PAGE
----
I would say that AmigaOs would be better if we had a specialist in UI design (and not a lawer) who would be central in decision making, yes. What we would need is a management that believes in its product (and not its money it may or may not make). Hyperion is a "company" and not a company because of exactly that. A management with a clear vision is missing, and a mechanism to implement its vision and communicating this vision to the developers. That is missing. You do not get this in the open source world - and then you deliver things like "Gnome3" or "cups". Nice software, bad usability.

I would be hoping that by creating a board that makes decisions, with developers having voices, but also management defining a direction would be a good thing. I would be hoping that the board would be transparent in decision making and communication.

You know, there are good reasons why we have a representative democracy, where - ideally at least - elections allow people to chose between various visions, though representatives care about the details how to implement them. It does not mean "everybody has the freedom to do everything" but "make your choice, but trust the decision makers to do the right thing to respect your vote". Well, at least in theory.
 
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Offline kolla

Re: "Hyperion and Cloanto allegedly close to finalizing settlement"
« Reply #45 on: February 16, 2020, 06:03:41 PM »
So you are afraid that open sourcing might attract more developers? *slow clap*
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Offline bison

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Re: "Hyperion and Cloanto allegedly close to finalizing settlement"
« Reply #46 on: February 16, 2020, 06:05:16 PM »
Quote
Linux as operating system is doable because there it runs on off-the-shelve hardware, and it has a critical mass of hardware and software to pick from, and a sufficient number of professional players that are part of the game that drive it.
Linux did not spring into existence in its current form.  Back in 1994 it did not run on off-the-shelf hardware; it was an arduous task trying to get a graphics card to work with X11.  If you wanted additional software beyond what was in the distribution, you compiled it from source, and it didn't have *any* professional support for hardware or software.

Too many open-source projects have started from nothing and succeeded to think that AmigaOS would somehow fail given the same opportunity.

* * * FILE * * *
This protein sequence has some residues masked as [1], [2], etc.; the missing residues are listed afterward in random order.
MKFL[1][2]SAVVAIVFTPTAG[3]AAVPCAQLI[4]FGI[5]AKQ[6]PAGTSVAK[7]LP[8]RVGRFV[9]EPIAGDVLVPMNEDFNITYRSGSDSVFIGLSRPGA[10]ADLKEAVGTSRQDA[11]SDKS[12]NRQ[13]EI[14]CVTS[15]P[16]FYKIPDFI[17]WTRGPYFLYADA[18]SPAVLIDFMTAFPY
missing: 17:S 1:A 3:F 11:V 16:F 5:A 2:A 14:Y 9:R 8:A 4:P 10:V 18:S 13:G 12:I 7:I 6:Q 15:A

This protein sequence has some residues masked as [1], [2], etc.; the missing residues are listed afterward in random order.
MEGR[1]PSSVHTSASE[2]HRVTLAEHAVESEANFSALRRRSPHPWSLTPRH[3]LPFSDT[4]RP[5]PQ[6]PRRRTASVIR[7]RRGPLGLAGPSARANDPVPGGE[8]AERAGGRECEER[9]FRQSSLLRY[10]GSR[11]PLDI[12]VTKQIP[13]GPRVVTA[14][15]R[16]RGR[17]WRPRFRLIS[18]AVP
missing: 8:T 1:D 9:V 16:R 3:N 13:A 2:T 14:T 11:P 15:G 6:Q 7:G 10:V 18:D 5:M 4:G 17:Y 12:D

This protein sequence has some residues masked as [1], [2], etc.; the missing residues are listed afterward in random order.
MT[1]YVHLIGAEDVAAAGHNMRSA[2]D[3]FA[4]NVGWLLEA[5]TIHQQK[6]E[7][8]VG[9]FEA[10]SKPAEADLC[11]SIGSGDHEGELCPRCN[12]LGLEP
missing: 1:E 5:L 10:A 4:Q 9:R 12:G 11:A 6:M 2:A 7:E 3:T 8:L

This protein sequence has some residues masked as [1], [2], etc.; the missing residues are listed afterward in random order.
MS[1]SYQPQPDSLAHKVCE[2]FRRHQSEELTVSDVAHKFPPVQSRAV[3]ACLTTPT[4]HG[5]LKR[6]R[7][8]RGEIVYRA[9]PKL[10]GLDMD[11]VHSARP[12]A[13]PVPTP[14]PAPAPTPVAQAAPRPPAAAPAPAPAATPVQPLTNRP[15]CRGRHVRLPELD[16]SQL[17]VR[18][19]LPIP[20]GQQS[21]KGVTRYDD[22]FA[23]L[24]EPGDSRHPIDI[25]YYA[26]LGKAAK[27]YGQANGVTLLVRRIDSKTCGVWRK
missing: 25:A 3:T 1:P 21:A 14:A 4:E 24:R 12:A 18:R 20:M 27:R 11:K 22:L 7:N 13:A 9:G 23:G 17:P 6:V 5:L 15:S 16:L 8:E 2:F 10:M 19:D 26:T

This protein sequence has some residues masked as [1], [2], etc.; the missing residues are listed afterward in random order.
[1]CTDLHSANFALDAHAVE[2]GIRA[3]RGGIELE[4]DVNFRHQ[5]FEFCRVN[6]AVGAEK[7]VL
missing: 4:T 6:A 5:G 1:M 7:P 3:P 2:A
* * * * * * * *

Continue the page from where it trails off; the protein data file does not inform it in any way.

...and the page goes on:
« Last Edit: February 16, 2020, 06:07:45 PM by bison »
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guest11527

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Re: "Hyperion and Cloanto allegedly close to finalizing settlement"
« Reply #47 on: February 16, 2020, 06:18:44 PM »
Too many open-source projects have started from nothing and succeeded to think that AmigaOS would somehow fail given the same opportunity.
Why would that be? Linux worked on cheap, standard hardware. AmigaOs does not. AmigaOs is a retro-operating system working on retro-hardware. It is more important to preserve the interfaces than to extend it.

You really cannot compare Linux with AmigaOs.
 

guest11527

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Re: "Hyperion and Cloanto allegedly close to finalizing settlement"
« Reply #48 on: February 16, 2020, 06:21:19 PM »
So you are afraid that open sourcing might attract more developers? *slow clap*
Yes, trolling again, thank you. Where did I say that? What I did say is that developers shouldn't make decisions concering the development of an overall product such as an operating system because they make them from the wrong perspective.

I afraid that developers would - as they often did in the past in Amiga land - confuse implementations with interfaces, and program against the former, not the latter. Interfaces are best to be documented (unlike Phase 5 and their makings) but not its implementation as it may be necessary to change the latter, though not the former.


 

Offline bison

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Re: "Hyperion and Cloanto allegedly close to finalizing settlement"
« Reply #49 on: February 16, 2020, 06:26:46 PM »